Are you trying to replace the cork on your clarinet and you do not know how to go about it? We have got you covered. Read on to learn how to replace a clarinet cork at home.
If you play the clarinet, you may have come across one of the most delicate parts that are susceptible to wear and tear, which is the tenon corks. These corks connect the joints of your woodwind instrument and ensure seamless playing at all times. By maintaining the tenon corks properly, it becomes easy to slide the joints of your clarinet together during the assembly and disassembly process. Proper maintenance also prevents multiple trips to the repair shop, which can get quite expensive considering how many times you may need to replace the clarinet cork. Luckily, the replacement process is very easy, requires very few materials and only takes a few minutes.
So, how do you replace a clarinet cork?
The following steps should make the clarinet cork replacement process as seamless as possible. Ensure to follow them through to the letter for the best results.
Step One: Start by Peeling off the Old Tenon Cork from your Clarinet
The first thing you need to do is to remove the old cork so that you can create room for the new one. We advise using the blade of a screwdriver so that you can remove most of the old cork and create a smooth and even surface. It may take some time to remove most of the old cork, but you need to be patient as you try and remove as much as possible.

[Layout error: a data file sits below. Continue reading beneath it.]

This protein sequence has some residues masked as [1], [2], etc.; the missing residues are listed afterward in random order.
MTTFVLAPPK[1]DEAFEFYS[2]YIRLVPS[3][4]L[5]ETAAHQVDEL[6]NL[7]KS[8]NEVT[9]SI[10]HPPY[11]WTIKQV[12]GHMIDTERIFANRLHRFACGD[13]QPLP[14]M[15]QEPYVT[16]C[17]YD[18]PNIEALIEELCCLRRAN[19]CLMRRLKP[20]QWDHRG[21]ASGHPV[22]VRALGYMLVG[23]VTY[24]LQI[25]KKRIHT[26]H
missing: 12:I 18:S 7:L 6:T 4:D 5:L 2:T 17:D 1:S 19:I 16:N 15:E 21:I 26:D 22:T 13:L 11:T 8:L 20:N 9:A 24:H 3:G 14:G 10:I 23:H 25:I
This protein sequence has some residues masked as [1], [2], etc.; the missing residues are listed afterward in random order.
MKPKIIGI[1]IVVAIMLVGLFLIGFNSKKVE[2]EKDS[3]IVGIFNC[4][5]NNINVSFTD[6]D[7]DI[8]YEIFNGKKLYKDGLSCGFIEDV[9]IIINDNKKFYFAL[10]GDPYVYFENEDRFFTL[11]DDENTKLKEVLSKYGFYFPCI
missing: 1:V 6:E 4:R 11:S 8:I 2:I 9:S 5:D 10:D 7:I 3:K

In addition to that, you can consider using a chemical degreaser, methylated spirit or any other cleaning agent to clean up the old tenon. Doing this ensures that you get a good bond when placing the new cork over the same surface.
Step Two: Measure a piece of the old tenon cork to get a glimpse of its thickness
In this step, you need to use a small sliding caliper or a cork sheet to measure the thickness of the old tenon cork. Place one edge of the caliper or cork sheet against the cork recess then mark the opposite edge using a pen. You will need a mark at the top of the sheet and another at the bottom for better results. When doing this, ensure that you are as accurate as possible.
Now that you have the correct measurements, you need to take your time and find a new piece of cork that is of the right thickness to replace the older one.
Step Three: Cut the Strip and Add the Bevel
Place a ruler against the left hand side of the clarinet internal jaw and hold it steady in that position. Once done, pick the cork sheet and do the same thing using its top part. Line up the dots on the cork sheet and cut the strip to the right width for the groove in the clarinet tenon cork using a sharp blade or a knife.
As for the bevel, you need to be as cautious and accurate as you can get. Cut a 45-degree bevel towards the end of the cork. The main role of the bevel is to ensure a secure bond on both sides of the cork. This way, your new cork will not slip from your clarinet.
Step Four: Glue and Sand the Cork into its Setting
Apply a thin coat of contact adhesive to the ramp/bevel, the groove found on the clarinet tenon, and the back side of the cork strip. Let the glue dry for about 10-30 minutes, depending on the type you have chosen to use.
Once the glue is completely dry, pick the cork strip and press it into the groove of the tenon. When doing this, ensure that everything is lined in an accurate manner. Using your fingers, press over the groove so that the surface area of the cork fully bonds to the wooden part of your clarinet.